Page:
Preprint Article Version 2 Preserved in Portico This version is not peer-reviewed

Four Dimensional Circular Model To Measure Interaction Of Two Economies

Version 1 : Received: 25 April 2021 / Approved: 26 April 2021 / Online: 26 April 2021 (17:11:34 CEST)
Version 2 : Received: 3 May 2021 / Approved: 4 May 2021 / Online: 4 May 2021 (14:23:16 CEST)

How to cite: Tan, A. Four Dimensional Circular Model To Measure Interaction Of Two Economies. Preprints 2021, 2021040684 (doi: 10.20944/preprints202104.0684.v2). Tan, A. Four Dimensional Circular Model To Measure Interaction Of Two Economies. Preprints 2021, 2021040684 (doi: 10.20944/preprints202104.0684.v2).

Abstract

In the book “Everyhing Is A Circle: A New Model For Orbits Of Bodies In The Universe”, and further in the Article “Distance Between Two Circles in Any Number of Dimensions is a Vector Ellipse”, it has been mathematically demonstrated that “distance between points on any two different circles in any number of multiple dimensions” is equivalent to “distance of points on a vector ellipse from another fixed or moving point”. Using this mathematical methodology, a method is provided in this Article as a measure for the amount of interaction between two international economies, which are two countries or economic zones, by modelling each economy in terms of a “circle in four dimensions”. Based on this method, the proximity of the two economies at the end of each fiscal period, which is generally a fiscal year, is then measured by the distance between points at the end of the given period on the two circles in four dimensions, associated with these two economies in our model.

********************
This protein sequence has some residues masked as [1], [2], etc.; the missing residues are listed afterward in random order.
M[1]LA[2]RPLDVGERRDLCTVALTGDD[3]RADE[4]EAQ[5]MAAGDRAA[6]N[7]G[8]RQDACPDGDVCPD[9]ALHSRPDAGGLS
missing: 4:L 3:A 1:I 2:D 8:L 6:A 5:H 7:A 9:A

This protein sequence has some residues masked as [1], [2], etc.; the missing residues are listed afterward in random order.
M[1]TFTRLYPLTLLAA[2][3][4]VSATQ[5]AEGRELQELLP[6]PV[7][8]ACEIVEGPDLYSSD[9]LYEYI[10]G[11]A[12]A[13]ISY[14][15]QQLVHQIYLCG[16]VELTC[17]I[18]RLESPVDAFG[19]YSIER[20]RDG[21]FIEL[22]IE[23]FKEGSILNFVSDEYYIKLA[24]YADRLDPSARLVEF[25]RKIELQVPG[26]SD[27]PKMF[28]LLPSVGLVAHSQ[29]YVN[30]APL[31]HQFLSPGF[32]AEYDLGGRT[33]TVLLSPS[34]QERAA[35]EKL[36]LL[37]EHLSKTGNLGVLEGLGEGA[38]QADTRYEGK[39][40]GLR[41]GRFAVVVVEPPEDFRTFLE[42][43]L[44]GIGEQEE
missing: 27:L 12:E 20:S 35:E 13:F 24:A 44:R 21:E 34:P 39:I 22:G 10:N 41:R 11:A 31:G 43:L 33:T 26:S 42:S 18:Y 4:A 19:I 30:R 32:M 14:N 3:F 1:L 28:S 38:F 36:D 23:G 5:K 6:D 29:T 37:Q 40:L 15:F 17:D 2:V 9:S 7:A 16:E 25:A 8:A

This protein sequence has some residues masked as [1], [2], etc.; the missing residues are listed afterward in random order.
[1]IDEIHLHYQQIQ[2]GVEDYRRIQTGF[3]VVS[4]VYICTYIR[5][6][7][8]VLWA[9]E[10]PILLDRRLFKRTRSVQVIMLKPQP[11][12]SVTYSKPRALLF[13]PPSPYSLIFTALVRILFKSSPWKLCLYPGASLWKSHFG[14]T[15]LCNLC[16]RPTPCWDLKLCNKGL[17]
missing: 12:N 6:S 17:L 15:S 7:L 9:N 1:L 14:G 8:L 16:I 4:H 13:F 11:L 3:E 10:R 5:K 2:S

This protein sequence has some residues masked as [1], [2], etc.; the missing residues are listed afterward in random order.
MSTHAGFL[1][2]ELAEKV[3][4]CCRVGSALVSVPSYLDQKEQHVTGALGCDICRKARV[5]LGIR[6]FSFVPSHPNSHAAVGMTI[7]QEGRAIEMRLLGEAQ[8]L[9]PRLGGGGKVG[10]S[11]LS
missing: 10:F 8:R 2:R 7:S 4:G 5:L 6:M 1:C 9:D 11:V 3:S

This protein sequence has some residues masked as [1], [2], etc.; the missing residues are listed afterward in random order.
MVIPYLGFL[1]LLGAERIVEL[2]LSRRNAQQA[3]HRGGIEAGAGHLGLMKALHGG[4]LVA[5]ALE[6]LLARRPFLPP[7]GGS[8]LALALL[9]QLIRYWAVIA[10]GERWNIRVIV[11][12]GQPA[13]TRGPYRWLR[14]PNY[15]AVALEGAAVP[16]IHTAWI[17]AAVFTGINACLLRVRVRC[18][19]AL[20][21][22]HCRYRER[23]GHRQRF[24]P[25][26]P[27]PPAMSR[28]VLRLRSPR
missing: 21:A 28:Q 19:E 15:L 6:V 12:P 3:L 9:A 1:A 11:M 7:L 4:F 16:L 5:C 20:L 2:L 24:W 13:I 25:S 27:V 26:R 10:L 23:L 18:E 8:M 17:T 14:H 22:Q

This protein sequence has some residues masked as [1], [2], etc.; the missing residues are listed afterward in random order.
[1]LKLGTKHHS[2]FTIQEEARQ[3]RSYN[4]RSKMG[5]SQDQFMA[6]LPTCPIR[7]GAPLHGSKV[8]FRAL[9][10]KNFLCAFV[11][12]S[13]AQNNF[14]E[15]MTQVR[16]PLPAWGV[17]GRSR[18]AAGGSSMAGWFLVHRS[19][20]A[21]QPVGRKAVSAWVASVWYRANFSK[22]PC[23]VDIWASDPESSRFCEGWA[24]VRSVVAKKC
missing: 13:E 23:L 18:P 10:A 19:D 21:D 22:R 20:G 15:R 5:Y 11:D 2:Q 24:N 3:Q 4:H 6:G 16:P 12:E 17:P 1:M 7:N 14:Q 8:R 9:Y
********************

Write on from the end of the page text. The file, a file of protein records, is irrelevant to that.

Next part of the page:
Supplementary and Associated Material

https://www.amazon.com/gp/product/B08PVS2FBW: Book Reference: "Everything Is A Circle: A New Model For Orbits Of Bodies In The Universe"

Subject Areas

GNI; GDP; GNIpc; International Economy; Export; Import; Circle; Model

Comments (1)

Comment 1
Received: 4 May 2021
Commenter: AslıPınar Tan
Commenter's Conflict of Interests: Author
Comment: The content presented in v1 Article is identically maintained. In v2 Article, An addition/enhancement is made to the content of the v1 Article with regards to the "semi-major and semi-minor axes", "focal distance", and "eccentricity" of the vector ellipse and their interpretation in this economics context, on pages 3-4 and 10-11-12 of the v2 Article. Relevent addition is made to the end of the Conclusions, as well as the References.
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